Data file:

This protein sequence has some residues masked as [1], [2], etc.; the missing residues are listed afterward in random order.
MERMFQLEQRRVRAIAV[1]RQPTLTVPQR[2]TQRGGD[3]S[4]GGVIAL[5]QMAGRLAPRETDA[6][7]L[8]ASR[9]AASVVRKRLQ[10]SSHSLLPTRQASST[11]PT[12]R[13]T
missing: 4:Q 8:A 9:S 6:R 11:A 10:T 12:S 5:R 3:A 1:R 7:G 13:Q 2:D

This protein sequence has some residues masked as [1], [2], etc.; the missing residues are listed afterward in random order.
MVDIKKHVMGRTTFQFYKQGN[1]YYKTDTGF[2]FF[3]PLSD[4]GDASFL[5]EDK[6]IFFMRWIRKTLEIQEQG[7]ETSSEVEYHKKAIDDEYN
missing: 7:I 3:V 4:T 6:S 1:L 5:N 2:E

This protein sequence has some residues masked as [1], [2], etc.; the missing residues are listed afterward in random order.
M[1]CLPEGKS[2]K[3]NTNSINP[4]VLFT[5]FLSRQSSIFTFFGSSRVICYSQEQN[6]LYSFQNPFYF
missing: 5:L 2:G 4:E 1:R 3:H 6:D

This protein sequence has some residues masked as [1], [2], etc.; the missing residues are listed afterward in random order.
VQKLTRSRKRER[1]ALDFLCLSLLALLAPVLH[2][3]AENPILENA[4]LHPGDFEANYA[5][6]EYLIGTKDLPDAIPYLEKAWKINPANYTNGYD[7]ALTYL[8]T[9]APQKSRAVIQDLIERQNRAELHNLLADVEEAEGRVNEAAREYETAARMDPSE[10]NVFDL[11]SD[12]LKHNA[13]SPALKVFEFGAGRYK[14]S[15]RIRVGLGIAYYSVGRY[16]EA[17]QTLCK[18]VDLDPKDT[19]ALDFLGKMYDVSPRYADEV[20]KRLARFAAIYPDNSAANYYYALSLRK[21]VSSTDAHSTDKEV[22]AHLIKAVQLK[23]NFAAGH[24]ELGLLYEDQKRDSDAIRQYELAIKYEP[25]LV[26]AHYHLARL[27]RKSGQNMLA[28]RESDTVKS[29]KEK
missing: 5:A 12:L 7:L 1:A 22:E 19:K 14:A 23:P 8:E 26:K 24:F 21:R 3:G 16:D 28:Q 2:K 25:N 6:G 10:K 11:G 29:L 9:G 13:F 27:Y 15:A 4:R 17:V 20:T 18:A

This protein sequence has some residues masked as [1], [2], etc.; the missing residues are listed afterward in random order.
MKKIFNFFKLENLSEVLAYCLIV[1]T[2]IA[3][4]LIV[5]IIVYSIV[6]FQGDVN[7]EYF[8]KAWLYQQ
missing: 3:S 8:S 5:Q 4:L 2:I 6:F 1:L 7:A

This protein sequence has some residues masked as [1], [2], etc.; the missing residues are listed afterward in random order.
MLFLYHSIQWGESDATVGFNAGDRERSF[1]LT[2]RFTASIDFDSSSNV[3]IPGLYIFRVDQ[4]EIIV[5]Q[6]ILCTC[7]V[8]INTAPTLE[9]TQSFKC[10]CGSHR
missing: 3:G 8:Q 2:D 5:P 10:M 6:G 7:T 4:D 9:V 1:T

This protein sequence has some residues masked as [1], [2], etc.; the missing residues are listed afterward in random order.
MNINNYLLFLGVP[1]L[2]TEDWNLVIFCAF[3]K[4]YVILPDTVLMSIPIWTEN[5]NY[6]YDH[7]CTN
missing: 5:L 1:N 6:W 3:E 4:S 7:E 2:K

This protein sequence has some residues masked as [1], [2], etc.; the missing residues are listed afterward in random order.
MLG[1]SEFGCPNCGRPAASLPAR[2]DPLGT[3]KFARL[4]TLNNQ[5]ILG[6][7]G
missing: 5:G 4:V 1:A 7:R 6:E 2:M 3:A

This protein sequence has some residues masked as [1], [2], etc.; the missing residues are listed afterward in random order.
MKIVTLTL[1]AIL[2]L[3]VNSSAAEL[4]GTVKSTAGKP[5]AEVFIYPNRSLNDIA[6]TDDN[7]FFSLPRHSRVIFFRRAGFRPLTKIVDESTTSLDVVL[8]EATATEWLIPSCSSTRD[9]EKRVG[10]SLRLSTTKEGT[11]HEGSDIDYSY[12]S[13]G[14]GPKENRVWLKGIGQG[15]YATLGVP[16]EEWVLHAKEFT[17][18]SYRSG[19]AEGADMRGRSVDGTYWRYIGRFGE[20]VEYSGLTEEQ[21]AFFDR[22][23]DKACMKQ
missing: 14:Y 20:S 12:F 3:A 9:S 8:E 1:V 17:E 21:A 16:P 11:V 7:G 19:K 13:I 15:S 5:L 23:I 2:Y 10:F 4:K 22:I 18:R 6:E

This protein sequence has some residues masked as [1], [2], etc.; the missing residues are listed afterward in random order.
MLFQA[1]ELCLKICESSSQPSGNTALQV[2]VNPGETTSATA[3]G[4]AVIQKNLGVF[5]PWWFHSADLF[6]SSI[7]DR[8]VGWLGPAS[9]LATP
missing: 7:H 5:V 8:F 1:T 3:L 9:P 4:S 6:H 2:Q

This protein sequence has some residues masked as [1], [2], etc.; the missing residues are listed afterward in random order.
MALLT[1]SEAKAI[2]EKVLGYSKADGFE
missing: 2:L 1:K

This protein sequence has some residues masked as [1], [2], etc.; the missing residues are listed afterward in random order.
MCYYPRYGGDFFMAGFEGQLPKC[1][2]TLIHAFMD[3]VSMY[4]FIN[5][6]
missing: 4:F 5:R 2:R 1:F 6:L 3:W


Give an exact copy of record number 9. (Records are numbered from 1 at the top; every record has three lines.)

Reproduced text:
This protein sequence has some residues masked as [1], [2], etc.; the missing residues are listed afterward in random order.
MKIVTLTL[1]AIL[2]L[3]VNSSAAEL[4]GTVKSTAGKP[5]AEVFIYPNRSLNDIA[6]TDDN[7]FFSLPRHSRVIFFRRAGFRPLTKIVDESTTSLDVVL[8]EATATEWLIPSCSSTRD[9]EKRVG[10]SLRLSTTKEGT[11]HEGSDIDYSY[12]S[13]G[14]GPKENRVWLKGIGQG[15]YATLGVP[16]EEWVLHAKEFT[17][18]SYRSG[19]AEGADMRGRSVDGTYWRYIGRFGE[20]VEYSGLTEEQ[21]AFFDR[22][23]DKACMKQ
missing: 14:Y 20:S 12:F 3:A 9:S 8:E 1:V 17:E 21:A 16:P 11:V 7:G 19:K 13:I 15:S 5:L 23:I 2:Y 10:F 4:K 22:I 18:R 6:E